Stimulation helps with early brain development in children

There is still a popular view that children should develop at their own pace and should not be challenged for which they are not yet ready.

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According to Audrey van der Meer, professor at the Norwegian University of Science and Technology (NTNU), this view dates back to the early 1900s, when doctors believed that genes govern our development, not external factors. In their opinion, accelerating a child's development is harmful as it should occur naturally.

Early psychomotor stimulation in the form of infant gymnastics and potty training play a key role in Asia and Africa. Recent studies also show that it contributes to brain development.

Van der Meer, as a professor of neuropsychology, has been using advanced EEG technology for years to study children's brain activity.

Development in children is especially important in the first years of life because the brain is the best at absorbing information (123RF)

Her research shows that neurons in the brains of young children multiply rapidly and become more specialized as they learn new skills. Neurons in very young children can create up to a thousand new connections per second.

In addition, it turns out that the development of the brain, senses and motor skills are synchronized. Van der Meer believes that even the smallest children need to be stimulated and challenged according to their age from birth. He emphasizes that simply carrying in a pram or carrying it on your hands is not enough.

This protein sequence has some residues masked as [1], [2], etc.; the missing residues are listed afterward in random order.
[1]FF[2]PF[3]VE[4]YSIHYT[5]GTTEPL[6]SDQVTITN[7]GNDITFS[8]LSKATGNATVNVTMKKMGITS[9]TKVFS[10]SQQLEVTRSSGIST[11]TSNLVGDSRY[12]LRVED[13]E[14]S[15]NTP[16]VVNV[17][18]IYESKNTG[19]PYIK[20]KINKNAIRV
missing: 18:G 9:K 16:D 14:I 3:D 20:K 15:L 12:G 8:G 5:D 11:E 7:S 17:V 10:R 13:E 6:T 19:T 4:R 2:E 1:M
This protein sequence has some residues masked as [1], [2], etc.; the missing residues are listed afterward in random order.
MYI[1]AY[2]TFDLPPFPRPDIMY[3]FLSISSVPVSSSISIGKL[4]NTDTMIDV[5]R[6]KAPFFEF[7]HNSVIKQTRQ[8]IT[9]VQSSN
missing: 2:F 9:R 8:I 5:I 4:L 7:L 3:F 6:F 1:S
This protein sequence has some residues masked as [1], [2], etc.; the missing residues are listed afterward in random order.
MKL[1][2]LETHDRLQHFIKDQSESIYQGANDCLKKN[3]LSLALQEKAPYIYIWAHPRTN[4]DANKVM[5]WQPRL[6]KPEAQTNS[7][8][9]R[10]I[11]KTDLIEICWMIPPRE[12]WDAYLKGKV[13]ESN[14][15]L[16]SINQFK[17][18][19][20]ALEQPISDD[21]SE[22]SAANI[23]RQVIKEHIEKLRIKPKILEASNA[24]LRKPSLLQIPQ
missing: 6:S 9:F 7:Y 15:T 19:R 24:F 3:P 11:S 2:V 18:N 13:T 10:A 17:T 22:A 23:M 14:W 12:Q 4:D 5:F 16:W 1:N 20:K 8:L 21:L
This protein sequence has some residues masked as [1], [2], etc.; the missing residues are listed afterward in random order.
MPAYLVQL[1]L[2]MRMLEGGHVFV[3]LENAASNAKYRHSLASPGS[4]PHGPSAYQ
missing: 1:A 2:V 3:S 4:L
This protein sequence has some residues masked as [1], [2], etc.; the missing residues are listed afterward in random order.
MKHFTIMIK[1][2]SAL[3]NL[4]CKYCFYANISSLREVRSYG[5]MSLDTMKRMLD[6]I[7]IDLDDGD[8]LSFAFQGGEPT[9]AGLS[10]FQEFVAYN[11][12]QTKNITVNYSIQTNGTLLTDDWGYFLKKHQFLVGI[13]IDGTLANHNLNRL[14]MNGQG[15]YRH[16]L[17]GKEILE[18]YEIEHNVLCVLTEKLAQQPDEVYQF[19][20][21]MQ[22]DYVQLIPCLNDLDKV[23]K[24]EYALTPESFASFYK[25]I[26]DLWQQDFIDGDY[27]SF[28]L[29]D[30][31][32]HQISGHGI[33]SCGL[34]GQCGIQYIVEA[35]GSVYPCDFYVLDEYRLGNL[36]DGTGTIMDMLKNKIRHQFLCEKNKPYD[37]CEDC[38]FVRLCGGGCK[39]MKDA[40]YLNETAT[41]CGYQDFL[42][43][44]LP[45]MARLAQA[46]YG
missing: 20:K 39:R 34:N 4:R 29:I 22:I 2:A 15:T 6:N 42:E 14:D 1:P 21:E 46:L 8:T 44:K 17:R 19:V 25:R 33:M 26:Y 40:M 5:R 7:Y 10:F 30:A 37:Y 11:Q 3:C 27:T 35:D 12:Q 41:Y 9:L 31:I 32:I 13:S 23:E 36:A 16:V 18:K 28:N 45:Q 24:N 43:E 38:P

'Research shows that babies born in cultures where stimulation from an early age is the order of the day develop faster than their peers. Young children's brains are very malleable so they can adapt to their surroundings.'

"New synapses formed in the brain disappear as a child grows if they are not used. With age, the brain loses its plasticity," says van der Meer.

In the seventies it was believed that a child could only learn one language correctly. Bilinguals were advised to use only one speech in the presence of their descendants as this risked disrupting the learning process.

Today it is known that this is a wrong theory. There are known cases of children who speak three, four or even five languages ​​fluently without mistakes or delays. According to van der Meer, toddlers should learn the language by talking and interacting with another person, because passive listening or reading alone may not be enough.

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Since a lot happens in the brain during the first years of life, van der Meer suggests that it is easier then to promote learning and prevent future problems in school.

Increasingly, in the context of teaching and learning, we hear about early intervention, which means helping children as early as possible to ensure their successful transition to the next stages of development. This theory is based on the fact that the brain has the best ability to learn from its environment at an early age.

"When I talk about early intervention, I don't mean six-year-olds, but even younger children - from newborns to three," says van der Meer. She adds that a huge number of kids attend kindergartens, so the quality of time they spend there is particularly important.

"The kindergarten should provide more than just childcare in the absence of parents. It should be a place for development" - sums up the professor of neuropsychology.

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